Confused? Dazed? Miss Snark blows smoke...err...CLEARS smoke that is

Miss Snark, you often say 'Follow the Directions' regarding agent queries, but what if those directions make no sense? I was going through "The Novel and Short Story Writer's Market" the other day, and found multiple entries (more for publishers than agents, but some for each) which say they "Accept Science Fiction" but later declare they want "No Genre Fiction."

I thought Science Fiction WAS a genre, so just what does that mean?

I don't know the answer to that specific question, but the underlying question is "should I query" and I do know the answer to that.

First, some background.

The reference tome you're looking at is a compendium of listings of publishers and agents. The info in those books is obtained by asking the publisher/agent a list of questions. We check little boxes for yes/no, and boxes indicating what kind of work we consider. The list of questions can run six pages. It's NOT an interactive form, so if I fail to tick "yes" on science fiction the form doesn't beep and say "wait, Snarkbreath, you forgot to tick the box and you should cause you say you take genre work".

(Also, I'm filling this out while I'm on the phone listening to on-hold music from Roc, emailing the low slung gin fizz about her ostrich egg breakfast AND telling KY that it's impossible the Hindenburg is landing on the balcony, it's just a stray balloon from the St. Patricks Day parade-in other words, not giving it my complete and undivided attention)

It's efficient, and given they list hundreds of publishers and agents, it's really the only way to manage information.

However. That box-checking system doesn't lend itself to nuance, and it doesn't lend itself to explanation.

Therefore: look FIRST at the publisher's actual website. Almost every publisher has one now. Do they publish science fiction? If they do, go to step B If they don't, don't.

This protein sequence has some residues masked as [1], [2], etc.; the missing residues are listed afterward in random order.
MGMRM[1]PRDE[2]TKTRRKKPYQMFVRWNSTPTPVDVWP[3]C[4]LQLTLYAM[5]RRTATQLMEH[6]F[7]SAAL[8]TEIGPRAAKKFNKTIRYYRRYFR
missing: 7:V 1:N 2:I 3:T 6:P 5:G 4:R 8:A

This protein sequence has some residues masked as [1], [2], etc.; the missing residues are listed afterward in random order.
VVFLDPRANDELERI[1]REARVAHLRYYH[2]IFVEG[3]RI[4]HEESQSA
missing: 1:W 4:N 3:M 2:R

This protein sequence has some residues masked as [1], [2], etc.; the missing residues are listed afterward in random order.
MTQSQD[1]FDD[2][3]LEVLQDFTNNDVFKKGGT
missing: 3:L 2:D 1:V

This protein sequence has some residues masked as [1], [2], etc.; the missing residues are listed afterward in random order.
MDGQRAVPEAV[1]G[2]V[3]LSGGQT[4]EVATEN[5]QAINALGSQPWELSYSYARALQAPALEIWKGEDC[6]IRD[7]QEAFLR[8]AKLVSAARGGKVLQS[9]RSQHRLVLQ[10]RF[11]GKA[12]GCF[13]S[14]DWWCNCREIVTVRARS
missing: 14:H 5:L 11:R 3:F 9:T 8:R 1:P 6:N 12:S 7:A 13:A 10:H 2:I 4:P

Step B: make sure they are publishing science fiction NOW (versus they published it seven years ago, stopped, and now only sell backlist titles). You can tell by looking at the books they call front list AND by checking the pub dates. If you can't figure out how to check pub dates on the site, look up the titles on Amazon.

Step B for agents: look at the agent's site, and see if they sell science fiction. If yes, query. If no, don't. Not all agents have websites, not all of them list all the books they've sold, but you should make the effort to find out.

Reference tomes are good for finding names of publishers and agents, and getting familiar with industry terms and protocol. For actual lists of what someone publishes or sells, you can't rely on those books completely.

The default choice is to query. From your perspective it's better to take a chance on querying than not. From an agent's perspective, only people who write work I really want to take on should query me, but that's impossible to achieve, so we have resigned ourselves to reading 1001x more material than we will ever take on.


Anonymous said...

I used to use these things for reference a long time ago back when Alyson Books was still on Plympton Street in Boston and my fingertips were black.
These books were good tools, but you never could reply on them completely, especially when it came to addresses. Always check the web site. If they don't have one try to google and see what you can find out about them. Sometimes there are connections to Amazon or Barnes & Noble where titles are listed and you can figure it out from what they represent or publish. But sometimes you just have to query like the old days and take your chances. There was actually a time when this sort of abiguity was common and no one thought twice about it.

Dave Fragments said...

The advice "The default choice is to query." is so true. If you don't ask, the answer is always no. If you do query, the answer just might be yes.

Anonymous said...

A one-page query letter with an SASE if the status is unclear is fine. No one will bite your head off. They'll send you a form letter, but so what?
I agree with the the poster. Ask.